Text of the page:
Just over 100 years ago, Frank Muramoto, a Japanese man born in 1884, settled in Pueblo and began documenting a changing community.
Today, Muramoto’s photographs are now hanging in a new exhibit at the El Pueblo History Museum, mere blocks from where he once operated Deluxe Photography Studios in Pueblo from 1915 to 1958.
“Throughout that time, he took photos of just everything and anything that he could. If you look at his photo collection, you’d see nature shots. You’d see studio photography portraits of people who came in to have their picture taken, but also candid photos of people just going out and living their lives,” Devin Flores, digital content specialist at El Pueblo History Museum, said.
Muramoto photographed people from all backgrounds, but much of his work captured a unique perspective. He often photographed local Japanese Americans, whose population was far stronger in the area than it is in modern Pueblo.
At the community’s peak, Japanese people alone made up about 2 percent of residents.
“That community was a large one, and it was fairly tight-knit. They were all very well connected with each other, and a majority of them attended the same church here in town, the Japanese Methodist Church,” Flores said.
A devastating flood and the internment of Japanese Americans dispersed the community in Pueblo
Pueblo’s Japanese American community began to disperse when a flood hit the city in 1921. The damage disproportionately affected immigrant communities, which lived closest to the river.
The downward trend continued during World War II, when Japanese Americans were rounded up and placed in internment camps, like Colorado’s Camp Amache, following the Pearl Harbor Attack.
The roundup and internment of Japanese people was authorized by President Franklin D. Roosevelt via executive order in February 1942. Over 7,000 Japanese Americans and non-citizen Japanese people were incarcerated at Amache, which sits in Prowers County.
More stories about Camp Amache:
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- After almost 80 years, roses from Colorado’s Amache internment camp may bloom again
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- On 80th anniversary, Camp Amache families remembered and honored by Sect. of Interior Deb Haaland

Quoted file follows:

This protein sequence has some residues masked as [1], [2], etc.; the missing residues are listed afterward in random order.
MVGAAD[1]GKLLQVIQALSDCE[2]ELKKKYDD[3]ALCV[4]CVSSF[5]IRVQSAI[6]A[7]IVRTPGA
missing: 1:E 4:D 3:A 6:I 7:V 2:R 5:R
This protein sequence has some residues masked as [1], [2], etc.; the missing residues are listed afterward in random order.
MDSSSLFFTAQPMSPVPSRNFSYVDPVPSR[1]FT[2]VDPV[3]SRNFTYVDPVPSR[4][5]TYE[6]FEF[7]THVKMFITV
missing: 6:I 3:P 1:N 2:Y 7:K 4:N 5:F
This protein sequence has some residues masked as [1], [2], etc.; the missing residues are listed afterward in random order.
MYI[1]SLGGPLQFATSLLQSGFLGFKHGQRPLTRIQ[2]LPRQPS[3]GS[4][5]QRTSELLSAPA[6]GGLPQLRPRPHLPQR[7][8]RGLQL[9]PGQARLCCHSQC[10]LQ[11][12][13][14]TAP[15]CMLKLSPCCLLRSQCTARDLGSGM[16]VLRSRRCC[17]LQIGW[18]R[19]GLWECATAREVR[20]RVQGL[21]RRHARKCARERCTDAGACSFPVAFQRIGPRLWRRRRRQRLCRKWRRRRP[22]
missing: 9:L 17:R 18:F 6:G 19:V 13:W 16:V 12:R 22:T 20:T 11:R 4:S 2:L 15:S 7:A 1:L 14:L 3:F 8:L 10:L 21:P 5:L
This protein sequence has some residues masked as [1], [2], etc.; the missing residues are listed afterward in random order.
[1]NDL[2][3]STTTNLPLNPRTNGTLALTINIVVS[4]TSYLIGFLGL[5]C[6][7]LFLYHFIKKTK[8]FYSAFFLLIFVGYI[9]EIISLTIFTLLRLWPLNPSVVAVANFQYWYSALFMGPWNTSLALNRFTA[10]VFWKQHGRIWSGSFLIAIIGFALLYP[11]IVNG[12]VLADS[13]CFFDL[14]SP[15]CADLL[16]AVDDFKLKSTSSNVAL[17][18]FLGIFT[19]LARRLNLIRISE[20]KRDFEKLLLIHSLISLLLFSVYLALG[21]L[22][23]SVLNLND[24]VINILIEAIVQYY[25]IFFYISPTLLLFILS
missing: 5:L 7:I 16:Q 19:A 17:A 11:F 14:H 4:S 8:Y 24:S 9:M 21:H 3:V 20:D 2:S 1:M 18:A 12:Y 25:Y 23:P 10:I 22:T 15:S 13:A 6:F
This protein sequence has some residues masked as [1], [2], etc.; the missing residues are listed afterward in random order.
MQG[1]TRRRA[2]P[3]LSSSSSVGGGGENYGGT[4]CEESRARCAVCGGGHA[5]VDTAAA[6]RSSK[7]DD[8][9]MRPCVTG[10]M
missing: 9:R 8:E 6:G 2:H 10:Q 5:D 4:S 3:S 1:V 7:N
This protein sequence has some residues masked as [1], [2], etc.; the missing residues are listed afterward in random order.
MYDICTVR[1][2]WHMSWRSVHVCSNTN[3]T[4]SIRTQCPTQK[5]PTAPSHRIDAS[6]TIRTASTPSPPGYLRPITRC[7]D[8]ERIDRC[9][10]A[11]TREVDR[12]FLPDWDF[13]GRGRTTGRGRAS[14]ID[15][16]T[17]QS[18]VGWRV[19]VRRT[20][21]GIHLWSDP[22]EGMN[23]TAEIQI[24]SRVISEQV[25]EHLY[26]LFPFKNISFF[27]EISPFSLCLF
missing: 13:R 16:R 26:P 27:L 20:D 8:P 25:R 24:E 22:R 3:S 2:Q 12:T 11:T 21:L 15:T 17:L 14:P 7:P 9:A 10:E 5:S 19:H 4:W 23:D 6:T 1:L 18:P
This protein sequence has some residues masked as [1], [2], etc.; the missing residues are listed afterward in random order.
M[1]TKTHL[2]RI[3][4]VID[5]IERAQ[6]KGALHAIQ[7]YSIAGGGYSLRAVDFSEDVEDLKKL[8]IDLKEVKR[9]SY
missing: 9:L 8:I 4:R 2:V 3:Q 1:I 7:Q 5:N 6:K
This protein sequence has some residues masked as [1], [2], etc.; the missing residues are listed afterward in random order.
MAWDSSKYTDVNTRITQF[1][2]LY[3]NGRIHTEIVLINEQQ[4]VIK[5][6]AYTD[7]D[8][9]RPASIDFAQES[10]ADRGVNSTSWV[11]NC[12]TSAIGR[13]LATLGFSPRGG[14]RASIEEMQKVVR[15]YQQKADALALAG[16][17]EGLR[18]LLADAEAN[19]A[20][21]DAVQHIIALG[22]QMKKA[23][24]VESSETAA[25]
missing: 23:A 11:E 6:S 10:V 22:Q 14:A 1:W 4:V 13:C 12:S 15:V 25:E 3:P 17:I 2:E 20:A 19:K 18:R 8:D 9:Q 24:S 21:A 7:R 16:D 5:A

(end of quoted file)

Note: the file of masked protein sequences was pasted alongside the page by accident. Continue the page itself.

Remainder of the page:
Nationwide, more than 120,000 people of Japanese origin were detained. While many Coloradans avoided internment, they still faced discrimination.
In many of Muramoto’s photographs, he captured how Japanese Americans were attempting to hold onto their culture. One photograph depicts the students of a Japanese language school that once existed in Pueblo County.
“This school was operated because local Japanese community members were concerned about their children who had been born in America losing the language and losing their connection to the culture,” Flores said. “It was common at the time for them to specifically send their children back to Japan for a couple months every year, just to help preserve that connection. And for the rest of the year, they would attend classes and community events at this Japanese language school.”
Muramoto's grandson hopes his grandfather's work inspires people to be more open-minded
Muramoto died in 1958, but some of his family still lives in the area. His grandson, David Muramoto, was very young when his grandfather was most active.
“I can remember getting my picture taken in Deluxe Studios down in Pueblo, and I remember my grandfather smiling and giving me a beaded doll to hold,” David Muramoto said. “And, gosh, I think that the best I can say about my meeting him for the first time was I didn't drool.”
The younger Muramoto said he’s come to know his grandfather through his photography and hopes his grandfather’s work can inspire people to be more open-minded.
“The fact that he was able to talk to people, everybody from Indian tribes to black Baptist groups, to all these different groups, I think says an awful lot in terms of just accepting the diversity that our country has become,” he said.
Highlighting art, history and traditions in the modern day
Robin Lawrentz, the former president of the Japan America Society of Southern Colorado, said highlighting art and figures from the internment era can help foster a sense of belonging among Asian Americans in Colorado.
“We would want to develop a knowledge and appreciation for that type of history,” he said.
While the Japanese community in Southern Colorado isn’t what it once was — in Pueblo, 2022 census data shows less than 1 percent of Pueblo’s population identifies as Asian, across all ethnicities — Lawrentz said he and other Japanese Americans hold events to help retain that connection to their culture.
On top of celebrating Japanese traditions, like Mochi-tsuki, when you pound rice to make mochi rice cakes, there are smaller events.
“We have ongoing language courses, we have ongoing cooking classes,” Lawrentz said. “There are a lot of just little things that are going on.”
The El Pueblo History Museum’s exhibit, "Through the Lens: The Photography of Frank Muramoto," is free and open through the end of July.
CPR News’ Caitlyn Kim contributed to this story.
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